One particular area ripe for innovation is sensing and perception. Traditional 3D scanners have been large, bulky, complex mechanical devices that do not scale with Moore's Law. We've all seen the rotating Velodyne scanners, themselves costing more than a mid-range Mercedes, proudly mounted on Google and Uber's self-driving cars. New concepts such as compressive sensing, photonic phased arrays, and MEMS scanning mirrors are enabling cheap, miniature, solid-state 3D scanners.
The evolution of traditional automotive technology followed the blue curve, with a focus on assisting the driver. Recent innovations, although they'll apply to driver assistance in the near term, will follow the red curve toward full vehicle autonomy. Image: Handbook of Intelligent Vehicles
Meanwhile, traditional computer vision has been improving dramatically. Israeli startup Mobileye has been successfully shipping a 3D sensing system in volume. And the ImageNet project spurred efforts from Google, Baidu, and startups such as Clarifai (disclaimer: my firm, Lux Capital, is an investor in the company) to master unsupervised learning for image recognition. Unsupervised learning is now being put to work to interpret data from cameras and lidar to bring computer perception close to, and perhaps soon even beyond, human capability. While historical technology innovations were centered around aiding the driver, new technologies are emphasizing removing the driver altogether (see illustration above).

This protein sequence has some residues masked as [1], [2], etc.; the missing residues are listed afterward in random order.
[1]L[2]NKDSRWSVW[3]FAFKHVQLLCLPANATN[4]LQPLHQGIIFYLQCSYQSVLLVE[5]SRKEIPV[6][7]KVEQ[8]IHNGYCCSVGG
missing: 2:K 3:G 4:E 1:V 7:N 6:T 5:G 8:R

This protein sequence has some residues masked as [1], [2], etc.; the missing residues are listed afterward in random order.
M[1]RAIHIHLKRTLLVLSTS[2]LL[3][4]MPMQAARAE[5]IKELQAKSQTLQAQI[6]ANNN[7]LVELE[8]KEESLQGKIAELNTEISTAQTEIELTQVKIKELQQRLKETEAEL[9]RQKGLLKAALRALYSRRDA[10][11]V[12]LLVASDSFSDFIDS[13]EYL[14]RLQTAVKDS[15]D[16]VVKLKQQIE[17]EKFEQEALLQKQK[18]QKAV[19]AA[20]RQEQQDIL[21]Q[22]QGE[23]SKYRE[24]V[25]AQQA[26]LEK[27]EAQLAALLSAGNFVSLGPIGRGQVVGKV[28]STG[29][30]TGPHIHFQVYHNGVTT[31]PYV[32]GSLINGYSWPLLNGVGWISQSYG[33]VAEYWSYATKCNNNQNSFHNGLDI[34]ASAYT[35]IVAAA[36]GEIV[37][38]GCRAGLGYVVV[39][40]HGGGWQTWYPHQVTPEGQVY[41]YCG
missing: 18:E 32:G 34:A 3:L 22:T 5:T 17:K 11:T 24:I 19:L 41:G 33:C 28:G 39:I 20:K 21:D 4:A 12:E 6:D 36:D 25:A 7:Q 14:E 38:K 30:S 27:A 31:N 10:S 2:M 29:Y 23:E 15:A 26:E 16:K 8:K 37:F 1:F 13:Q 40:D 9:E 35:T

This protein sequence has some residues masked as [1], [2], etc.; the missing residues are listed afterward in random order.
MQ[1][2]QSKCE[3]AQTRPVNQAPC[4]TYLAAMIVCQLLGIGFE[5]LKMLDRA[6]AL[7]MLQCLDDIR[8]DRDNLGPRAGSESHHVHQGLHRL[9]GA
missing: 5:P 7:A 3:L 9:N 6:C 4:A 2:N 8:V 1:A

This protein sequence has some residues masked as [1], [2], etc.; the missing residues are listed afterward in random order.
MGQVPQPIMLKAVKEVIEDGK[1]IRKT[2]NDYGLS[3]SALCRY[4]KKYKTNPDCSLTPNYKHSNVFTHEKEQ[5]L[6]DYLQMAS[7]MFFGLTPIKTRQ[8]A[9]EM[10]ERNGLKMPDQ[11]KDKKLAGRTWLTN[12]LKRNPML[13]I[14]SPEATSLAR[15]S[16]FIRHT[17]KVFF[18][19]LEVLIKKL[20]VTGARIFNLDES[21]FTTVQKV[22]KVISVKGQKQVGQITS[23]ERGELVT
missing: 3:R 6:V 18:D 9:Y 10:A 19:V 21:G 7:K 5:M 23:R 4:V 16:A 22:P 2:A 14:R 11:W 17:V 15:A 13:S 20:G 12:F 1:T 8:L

A number of startups plan to enter the market by offering automakers all kinds of solutions for driver-assist systems. But that's just the beginning. The technological needs of this new industry are immense, and so are the potential financial rewards. Are you a roboticist looking for a startup idea? Don't waste any more time—the (driverless) race is on.